Two Yazidi women have told of the unimaginable cruelty they suffered at the hands of ISIS fighters who kept them as their sex slaves after raiding their homes in Iraq.
One, a 19-year-old mother, says she allowed her first captor who ‘bought her’ to rape her ‘whenever he wanted’ because he would beat her one-year-old baby son if she resisted. Her son was the only thing stopping her from taking her own life. Her second jailer raped an elderly mother and her daughter.
The second woman, 25, was sold again and again to a string of cruel fanatics who tied her to the bed and drugged her with morphine to keep her ‘silent’. She was beaten so badly that she could not walk for two months.
From the relative safety of the Khanke refugee camp in Iraq, they revealed to MailOnline the gruesome reality of being an ISIS prisoner – and the remarkable stories of how they escaped.
ISIS has carried out the ‘systematic sexual crimes’ against girls from the Yazidi community since kidnapping over 200 of them from their homes in northern Iraq last August.
Those considered the ‘most beautiful’ are then sent to horrendous auction houses where they are stripped naked and sold to the highest bidder.
It was the same for a young mother – known simply as Reehan to protect her identity – who told MailOnline how she was abducted from her home in a village north of Sinjar last August.
‘I was with my husband and my son when 30 cars with [ISIS] men drove over near our home,’ said the woman with olive skin and long dark hair as she held her baby boy in her arms.
The Sunni extremists rounded them up and drove them to the town of Tal Afar – around 50 miles away – where the women and children were separated from the men.
Here, Reehan was auctioned off to a 50-year-old Iraqi Turkmen fighter inside a school where she was put on display with around 200 other Yazidi women. She does not know how much the fanatic paid for her slavery.
Her voice trembled with fear as she recounted how the ‘very cruel’ man took her to his home – where she would be locked up for the next 10 months.
At first, she tried to prevent him raping her but when the Turkmen beat her one-year-old son in front of her, she was forced to stop resisting.
‘I agreed to everything that this man wanted for the sake of my son,’ she said clutching her adorable infant child a little bit tighter.
And when she questioned his beliefs, he screamed at her and said that the sexual trade in Yazidi women is permitted ‘according to Islam’.
Those considered the ‘most beautiful’ are then sent to horrendous auction houses where they are stripped naked and sold to the highest bidder
After 10 months of constant abuse and cruelty, she became despondent and numb and let him rape her ‘whenever he wanted’. But she refused to commit suicide because she feared what would happen to her child.
She was later moved to the house of another ISIS fighter in Mosul, Iraq, before being sold for a third time to a Libyan man in the Islamic State’s adopted capital of Raqqa, Syria.
She lived there for around 20 days, in a house with two other Yazidi girls, one aged 22, the other only 15, before an elderly mother and her five-year-old daughter moved in too.
It was here that she saw something so sickening, it convinced her that she had to risk it all and try to flee.
He came into the home and pointed at the mother and her daughter, she recalled.
He then brought them into a room and raped the mother before molesting the daughter.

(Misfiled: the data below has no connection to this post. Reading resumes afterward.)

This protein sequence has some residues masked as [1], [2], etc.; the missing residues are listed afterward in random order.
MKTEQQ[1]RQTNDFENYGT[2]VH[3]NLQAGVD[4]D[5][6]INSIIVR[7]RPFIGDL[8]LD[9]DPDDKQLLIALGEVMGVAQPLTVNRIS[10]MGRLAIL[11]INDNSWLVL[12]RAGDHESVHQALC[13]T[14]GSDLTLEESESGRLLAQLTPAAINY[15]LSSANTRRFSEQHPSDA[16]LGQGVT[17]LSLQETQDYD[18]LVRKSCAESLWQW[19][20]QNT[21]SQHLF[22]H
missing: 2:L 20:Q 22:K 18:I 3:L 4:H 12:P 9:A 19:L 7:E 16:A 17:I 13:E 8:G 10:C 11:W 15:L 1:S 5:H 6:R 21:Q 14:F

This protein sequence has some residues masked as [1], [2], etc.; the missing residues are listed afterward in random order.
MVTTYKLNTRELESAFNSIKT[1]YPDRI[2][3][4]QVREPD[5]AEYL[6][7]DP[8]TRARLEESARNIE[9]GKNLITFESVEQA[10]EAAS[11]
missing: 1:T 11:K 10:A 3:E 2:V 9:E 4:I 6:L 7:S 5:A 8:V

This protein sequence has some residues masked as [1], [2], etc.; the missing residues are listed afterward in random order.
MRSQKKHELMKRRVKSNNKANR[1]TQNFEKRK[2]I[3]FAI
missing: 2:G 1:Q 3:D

She finally decided to escape by stealing a hijab and fleeing to a Syrian man’s house – where she telephoned her elderly mother in Dohuk.
After spending a few nights hidden there, the Syrian agreed to help her and her son cross the border but only if she paid him $15,000 – just under £10,000.
Reehan said her mother desperately got the money together with the possible help of a charity, adding: ‘After two days in Raqqa, the [Syrian] man drove us to Fish-Khabur on the Iraqi-Syrian border where I met my mother… I cried.’
She then travelled to Dohuk, where she now lives with her mother and son in the Khanke refugee camp. ISIS is still holding her husband, her father and two sisters captive. She is not hopeful that any of them are still alive.
‘I want to leave Iraq. But, I have nothing, no husband. I have no hope in [this country],’ she said.
You do not have to go far in the overflowing and primitive refugee camp – home to tens of thousands of other homeless Yazidis – to find other harrowing experiences.
Living near 19-year-old Reehan and her son is another Yazidi woman – known simply as Barfo – who also suffered horrific abuse at the hands of ISIS.
The softly spoken 25-year-old woman also recounted her abduction and daily sexual abuse by the cruel fanatics.
She remembers the exact day, August 3, when Islamic State fighters overran her town in Sinjar, kidnapped her and hundreds of other girls, and took them to the same slave auction in Tal Afar.
She too was sold off, but this time to a 35-year-old Iraqi ISIS fighter who then took her to his home in the north-west Iraqi city.
‘When he wanted to touch me. I cried,’ she said.
She tried to resist the man, but was unable to stop him raping her, saying: ‘I tried to fight him but I could not because he was too strong [and] he tied me to the bed and he injected me with morphine to make me silent,’ she recalled.
After one particularly horrific rape by the man, she tried to committee suicide by grabbing his gun and attempting to shoot herself. But the man stopped her from pulling the trigger and ending her misery.
After three more months of constant sexual abuse, she was taken to Mosul where she spent a week in Badush prison.
She too was then moved across the border to Islamic State’s Syrian stronghold of Raqqa where she was sold to a 30-year-old Arabic man.